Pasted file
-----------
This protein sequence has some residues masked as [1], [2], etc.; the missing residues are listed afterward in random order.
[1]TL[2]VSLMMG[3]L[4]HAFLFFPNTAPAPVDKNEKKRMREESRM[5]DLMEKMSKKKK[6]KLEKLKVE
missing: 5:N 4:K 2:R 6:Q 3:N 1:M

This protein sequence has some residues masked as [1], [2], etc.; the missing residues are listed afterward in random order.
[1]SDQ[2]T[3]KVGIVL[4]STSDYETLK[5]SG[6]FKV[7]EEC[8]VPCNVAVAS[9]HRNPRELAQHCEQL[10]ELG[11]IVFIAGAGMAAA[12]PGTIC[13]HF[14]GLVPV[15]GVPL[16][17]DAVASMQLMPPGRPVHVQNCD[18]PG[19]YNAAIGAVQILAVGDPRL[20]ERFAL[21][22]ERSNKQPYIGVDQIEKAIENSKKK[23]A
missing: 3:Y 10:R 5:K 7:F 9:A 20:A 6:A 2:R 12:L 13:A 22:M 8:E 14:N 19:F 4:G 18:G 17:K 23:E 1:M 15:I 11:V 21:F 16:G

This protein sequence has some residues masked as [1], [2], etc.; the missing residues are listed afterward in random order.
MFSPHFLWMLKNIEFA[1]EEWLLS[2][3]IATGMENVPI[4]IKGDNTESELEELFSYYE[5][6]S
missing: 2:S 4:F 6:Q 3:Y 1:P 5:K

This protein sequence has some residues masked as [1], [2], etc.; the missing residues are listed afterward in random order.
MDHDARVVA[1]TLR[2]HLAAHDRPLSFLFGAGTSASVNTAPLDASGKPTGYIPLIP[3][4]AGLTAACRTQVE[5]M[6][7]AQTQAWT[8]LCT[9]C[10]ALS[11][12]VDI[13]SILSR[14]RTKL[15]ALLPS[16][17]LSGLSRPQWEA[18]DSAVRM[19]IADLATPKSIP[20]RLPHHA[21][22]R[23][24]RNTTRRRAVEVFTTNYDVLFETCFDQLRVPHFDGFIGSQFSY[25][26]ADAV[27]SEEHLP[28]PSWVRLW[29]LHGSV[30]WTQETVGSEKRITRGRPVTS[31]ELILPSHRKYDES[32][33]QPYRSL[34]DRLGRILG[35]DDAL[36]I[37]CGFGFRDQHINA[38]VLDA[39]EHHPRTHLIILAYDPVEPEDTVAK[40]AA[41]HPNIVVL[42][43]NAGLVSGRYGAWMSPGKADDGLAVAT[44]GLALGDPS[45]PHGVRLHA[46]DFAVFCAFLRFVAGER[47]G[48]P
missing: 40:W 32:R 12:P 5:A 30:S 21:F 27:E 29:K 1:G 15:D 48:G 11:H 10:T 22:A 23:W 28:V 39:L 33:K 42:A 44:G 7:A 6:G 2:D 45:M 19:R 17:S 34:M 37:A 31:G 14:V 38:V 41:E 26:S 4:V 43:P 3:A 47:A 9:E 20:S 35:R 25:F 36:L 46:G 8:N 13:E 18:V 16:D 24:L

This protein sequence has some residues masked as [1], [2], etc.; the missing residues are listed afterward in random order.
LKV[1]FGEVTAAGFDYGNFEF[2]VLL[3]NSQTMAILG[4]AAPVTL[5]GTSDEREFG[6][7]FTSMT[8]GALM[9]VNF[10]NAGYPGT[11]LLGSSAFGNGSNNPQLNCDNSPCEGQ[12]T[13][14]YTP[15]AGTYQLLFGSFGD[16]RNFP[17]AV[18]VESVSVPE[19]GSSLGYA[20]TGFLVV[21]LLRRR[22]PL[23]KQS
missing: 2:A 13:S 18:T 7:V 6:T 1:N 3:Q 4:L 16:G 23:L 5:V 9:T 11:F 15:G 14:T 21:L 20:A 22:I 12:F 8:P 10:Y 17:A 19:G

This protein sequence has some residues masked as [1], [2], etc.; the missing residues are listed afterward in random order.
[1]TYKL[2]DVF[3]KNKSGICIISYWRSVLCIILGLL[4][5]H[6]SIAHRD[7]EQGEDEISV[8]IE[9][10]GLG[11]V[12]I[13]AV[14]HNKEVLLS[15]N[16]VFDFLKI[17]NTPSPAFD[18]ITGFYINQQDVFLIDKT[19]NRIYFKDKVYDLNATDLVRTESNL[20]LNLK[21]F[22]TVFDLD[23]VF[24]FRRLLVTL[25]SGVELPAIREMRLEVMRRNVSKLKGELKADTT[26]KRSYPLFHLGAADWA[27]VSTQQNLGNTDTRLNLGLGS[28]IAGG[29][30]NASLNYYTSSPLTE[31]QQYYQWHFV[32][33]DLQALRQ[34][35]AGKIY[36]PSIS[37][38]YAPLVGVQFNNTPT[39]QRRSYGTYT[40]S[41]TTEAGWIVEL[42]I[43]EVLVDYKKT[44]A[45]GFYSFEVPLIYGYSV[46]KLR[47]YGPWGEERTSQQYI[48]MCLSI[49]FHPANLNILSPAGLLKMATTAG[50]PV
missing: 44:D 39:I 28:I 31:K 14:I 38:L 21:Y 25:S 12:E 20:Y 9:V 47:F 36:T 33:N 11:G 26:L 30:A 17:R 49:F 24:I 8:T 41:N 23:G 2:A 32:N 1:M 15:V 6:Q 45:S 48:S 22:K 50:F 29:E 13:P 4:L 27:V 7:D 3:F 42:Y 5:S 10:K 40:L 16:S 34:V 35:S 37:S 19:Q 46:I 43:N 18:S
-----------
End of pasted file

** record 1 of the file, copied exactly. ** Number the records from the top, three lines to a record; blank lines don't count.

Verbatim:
This protein sequence has some residues masked as [1], [2], etc.; the missing residues are listed afterward in random order.
[1]TL[2]VSLMMG[3]L[4]HAFLFFPNTAPAPVDKNEKKRMREESRM[5]DLMEKMSKKKK[6]KLEKLKVE
missing: 5:N 4:K 2:R 6:Q 3:N 1:M